Nothing stops the 40 Indian journalists who have been allegedly spied upon to collectively petition the judiciary against what is clearly a mass invasion of privacy, which the Supreme Court recently held up as a fundamental right. The SC can also examine the possibility of evidence being planted against dissidents to subvert the judicial process. There are enough lawyers willing to fight the good fight. After all, it was on lawyer Shreya Singhal’s PIL that the apex court struck down the vaguely-worded Section 66 (A) of the Information Technology Act which allowed the cops to arrest just about anyone. The income-tax raids on Dainik Bhaskar are an indication of the government’s nervousness on this score.

Apart from an invasion of privacy, this is a case of national security as well because there is every chance that the Israeli government is privy to the espionage, given the nature of the contract.

Global outrage

And it is not only the domestic media and the judiciary that the Indian government has to be worried about. The Pegasus Project is making waves around the world and civil society is outraged at the revelations. In Azerbaijan, some activists found their intimate photographs published online or on television.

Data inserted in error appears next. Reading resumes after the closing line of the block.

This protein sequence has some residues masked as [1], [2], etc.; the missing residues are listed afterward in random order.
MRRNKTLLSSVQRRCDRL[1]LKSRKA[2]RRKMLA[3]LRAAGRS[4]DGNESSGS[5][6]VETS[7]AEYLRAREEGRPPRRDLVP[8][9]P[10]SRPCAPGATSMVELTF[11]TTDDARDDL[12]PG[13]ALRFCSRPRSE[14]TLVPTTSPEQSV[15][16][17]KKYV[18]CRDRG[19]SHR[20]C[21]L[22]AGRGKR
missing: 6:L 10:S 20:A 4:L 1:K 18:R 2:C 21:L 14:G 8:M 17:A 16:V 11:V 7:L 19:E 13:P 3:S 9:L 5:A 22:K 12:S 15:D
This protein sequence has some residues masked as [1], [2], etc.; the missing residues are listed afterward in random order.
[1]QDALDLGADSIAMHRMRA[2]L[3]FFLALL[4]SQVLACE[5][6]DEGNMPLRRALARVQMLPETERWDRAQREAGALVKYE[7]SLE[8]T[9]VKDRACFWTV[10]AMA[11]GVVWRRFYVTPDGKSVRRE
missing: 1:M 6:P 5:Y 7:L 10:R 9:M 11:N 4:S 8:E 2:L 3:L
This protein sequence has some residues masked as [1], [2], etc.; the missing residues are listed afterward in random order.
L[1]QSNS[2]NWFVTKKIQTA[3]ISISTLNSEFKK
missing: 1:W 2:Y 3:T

In Mexico, campaigners, lawyers and rights defenders are possible targets, including Eduardo Ferrer Mac-Gregor Poisot, a judge who was the president of the Inter-American court of human rights and Alejandro Solalinde, a Catholic priest and champion of migrants’ rights.

Rodney Dixon, a prominent London-based lawyer, who has taken on numerous high-profile human rights cases, was selected for targeting in 2019. Forensic analysis on the phone of the French human rights lawyer Joseph Breham shows it was compromised multiple times with Pegasus in 2019 and the leaked records suggest he had previously been selected for potential targeting by Morocco.

Journalists’ organisations such as the Reporters Sans Frontieres (RSF) has branded the NSO Group as a ‘digital predator’. “The revelations about the use of the Pegasus spyware inspire shock and revulsion, given the extent of the surveillance and targeting of journalists. No, the NSO Group does not contribute to ‘global security and stability,’ contrary to what the company claims,” RSF secretary-general Christophe Deloire said.

As ‘The Wire’, the Indian partner of Project Pegasus, says: “When governments pretend they know nothing about illegal hacking on such a massive scale, they hack democracy. We must be the antivirus that prevents it. We must keep speaking and make ourselves heard. To be silent is to be complicit, to consent to this violation of democracy itself. It is a crime against the nation, committed by the state.

The electorate may take time to internalise it but the government is all ears.

The writer is an independent journalist based in Mumbai. He welcomes feedback on anilsinghjournalist@gmail.com

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Published on: Saturday, July 24, 2021, 02:30 AM IST